Exporting a Controlled Substance
Federal law prohibits the exportation of narcotic drugs from the U.S. However, there are a few exceptions to this general rule, so if you have been accused of exporting drugs out of the country, you should contact an experienced federal crimes lawyer who can help you begin formulating a defense.
The federal law prohibiting the exportation of narcotics only applies to Schedule I, II, III, or IV drugs. Schedule I drugs include substances with no currently accepted medical use that have a high potential for abuse, such as: heroin, LSD, marijuana, peyote, and Ecstasy. Schedule II drugs are those that are believed to have a high potential for abuse and which could lead to severe dependence, including Demerol, OxyContin, Percocet, Dilaudid, morphine, codeine, and opium. Schedule III substances are believed to have less potential for abuse than Schedule I or II drugs, although their use could lead to high psychological dependence. This category includes Vicodin, Tylenol with Codeine, Ketamine, and Depo-Testosterone. Finally, Schedule IV drugs are those considered to have a low potential for abuse and include Xanax, Soma, Klonopin, Ativan, and Valium.
Under federal law, it is illegal to export any of these drugs out of the U.S., unless they are being exported to a country that is a party to:
- The International Opium Convention of 1912;
- The Convention for Limiting the Manufacture and Regulating the Distribution of Narcotic Drugs; or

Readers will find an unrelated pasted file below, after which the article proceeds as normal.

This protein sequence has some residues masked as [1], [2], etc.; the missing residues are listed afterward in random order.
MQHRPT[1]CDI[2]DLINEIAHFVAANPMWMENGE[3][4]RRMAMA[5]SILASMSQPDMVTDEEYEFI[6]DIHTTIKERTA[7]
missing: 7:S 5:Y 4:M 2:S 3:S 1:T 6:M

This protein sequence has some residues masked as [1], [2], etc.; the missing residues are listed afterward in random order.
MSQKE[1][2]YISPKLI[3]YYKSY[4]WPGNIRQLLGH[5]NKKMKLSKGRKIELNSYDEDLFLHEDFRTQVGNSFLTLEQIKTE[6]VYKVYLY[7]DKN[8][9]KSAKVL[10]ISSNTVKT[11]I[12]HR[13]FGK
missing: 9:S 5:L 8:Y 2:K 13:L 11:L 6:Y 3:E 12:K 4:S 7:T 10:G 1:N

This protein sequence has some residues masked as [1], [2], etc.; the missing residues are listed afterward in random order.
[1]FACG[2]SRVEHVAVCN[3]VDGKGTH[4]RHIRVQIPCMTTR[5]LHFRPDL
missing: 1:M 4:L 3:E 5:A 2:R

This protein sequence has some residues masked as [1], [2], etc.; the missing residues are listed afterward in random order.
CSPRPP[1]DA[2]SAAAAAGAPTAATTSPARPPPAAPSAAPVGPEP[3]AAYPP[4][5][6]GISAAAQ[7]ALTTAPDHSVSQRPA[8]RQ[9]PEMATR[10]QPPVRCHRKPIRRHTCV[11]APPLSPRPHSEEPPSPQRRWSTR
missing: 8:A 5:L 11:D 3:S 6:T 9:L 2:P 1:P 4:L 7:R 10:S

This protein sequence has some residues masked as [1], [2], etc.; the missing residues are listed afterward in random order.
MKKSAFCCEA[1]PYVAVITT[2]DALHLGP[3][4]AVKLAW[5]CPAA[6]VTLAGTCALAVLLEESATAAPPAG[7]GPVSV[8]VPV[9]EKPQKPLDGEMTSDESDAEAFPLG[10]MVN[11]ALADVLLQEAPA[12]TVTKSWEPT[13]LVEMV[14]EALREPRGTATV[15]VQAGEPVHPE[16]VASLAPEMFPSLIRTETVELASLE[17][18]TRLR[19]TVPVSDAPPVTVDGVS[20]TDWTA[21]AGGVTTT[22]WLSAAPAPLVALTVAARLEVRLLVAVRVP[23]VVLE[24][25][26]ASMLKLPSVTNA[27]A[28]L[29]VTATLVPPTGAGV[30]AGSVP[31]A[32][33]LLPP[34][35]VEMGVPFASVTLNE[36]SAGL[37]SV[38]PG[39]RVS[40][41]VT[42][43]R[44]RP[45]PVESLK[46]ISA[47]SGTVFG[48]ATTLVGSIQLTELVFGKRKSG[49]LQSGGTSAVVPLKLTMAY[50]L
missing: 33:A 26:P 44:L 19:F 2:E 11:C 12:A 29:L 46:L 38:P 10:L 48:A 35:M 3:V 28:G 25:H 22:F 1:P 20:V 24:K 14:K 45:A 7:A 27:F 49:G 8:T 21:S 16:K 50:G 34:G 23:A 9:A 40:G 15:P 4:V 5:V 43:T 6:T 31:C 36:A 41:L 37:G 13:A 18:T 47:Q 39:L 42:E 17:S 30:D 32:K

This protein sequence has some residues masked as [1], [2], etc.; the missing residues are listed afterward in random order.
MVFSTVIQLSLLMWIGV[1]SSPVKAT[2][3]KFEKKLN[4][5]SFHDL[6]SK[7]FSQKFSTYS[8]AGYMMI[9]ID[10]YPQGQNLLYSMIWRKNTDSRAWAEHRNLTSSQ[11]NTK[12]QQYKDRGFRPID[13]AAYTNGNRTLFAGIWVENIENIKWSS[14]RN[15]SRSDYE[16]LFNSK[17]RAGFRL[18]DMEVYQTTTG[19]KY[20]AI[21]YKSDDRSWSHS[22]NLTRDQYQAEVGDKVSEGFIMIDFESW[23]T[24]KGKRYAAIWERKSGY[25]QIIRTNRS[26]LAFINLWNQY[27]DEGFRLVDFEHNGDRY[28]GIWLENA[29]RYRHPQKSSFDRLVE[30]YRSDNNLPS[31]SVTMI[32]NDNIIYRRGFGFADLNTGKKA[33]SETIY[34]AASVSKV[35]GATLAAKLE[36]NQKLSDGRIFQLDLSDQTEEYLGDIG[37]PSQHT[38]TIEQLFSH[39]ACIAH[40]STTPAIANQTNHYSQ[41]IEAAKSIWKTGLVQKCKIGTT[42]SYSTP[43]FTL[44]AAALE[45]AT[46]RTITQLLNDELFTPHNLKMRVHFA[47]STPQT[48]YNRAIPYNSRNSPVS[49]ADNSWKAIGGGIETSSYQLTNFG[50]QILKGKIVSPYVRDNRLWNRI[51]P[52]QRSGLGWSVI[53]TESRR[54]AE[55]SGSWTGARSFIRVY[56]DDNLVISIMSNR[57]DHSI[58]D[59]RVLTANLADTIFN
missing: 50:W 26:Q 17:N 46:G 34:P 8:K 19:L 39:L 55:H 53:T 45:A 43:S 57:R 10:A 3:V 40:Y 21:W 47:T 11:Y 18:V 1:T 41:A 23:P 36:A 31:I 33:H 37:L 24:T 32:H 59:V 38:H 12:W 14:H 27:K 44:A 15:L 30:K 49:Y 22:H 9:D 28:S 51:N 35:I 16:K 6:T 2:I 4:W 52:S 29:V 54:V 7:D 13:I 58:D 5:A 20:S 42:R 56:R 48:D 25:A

- The Single Convention on Narcotic Drugs.
Additionally, the receiving country must have instituted and maintained a system for the control of the importation of narcotic drugs and:
- The narcotic must be consigned to a license holder;
- A permit to import must have been issued by the receiving country;
- A permit to export must have been issued by the Attorney General;
- The drug must be used exclusively for medical or scientific uses; and
- There must be an actual need for the drug in the receiving country.
Exporting drugs out of the U.S. requires compliance with countless procedures and even one wrong turn can lead to federal charges of drug exportation. The severity of the penalties assessed depends on the type and amount of drug that were allegedly exported. For example, those who are accused of exporting less than 100 grams of a Schedule I or II drug, such as heroin could be required to pay up to $ 1 million in fines and spend 20 years in prison. A second offense for exporting this amount of heroin could result in a 30 year prison sentence. Exporting Schedule III substances of any weight could mean 15 years in prison and a $500,000 fine, while trafficking in Schedule IV narcotics of any weight is punishable by up to five years in prison and a $250,000 fine.
Call Today to Discuss Your Case With a Dedicated Federal Crimes Lawyer
Please contact Jeffrey S. Weiner, P.A. Criminal Defense Attorneys in Miami at 305-670-9919 today if you are being investigated for or have been accused of exporting a controlled substance, so we can begin evaluating your case as soon as possible. We are eager to assist you with your case.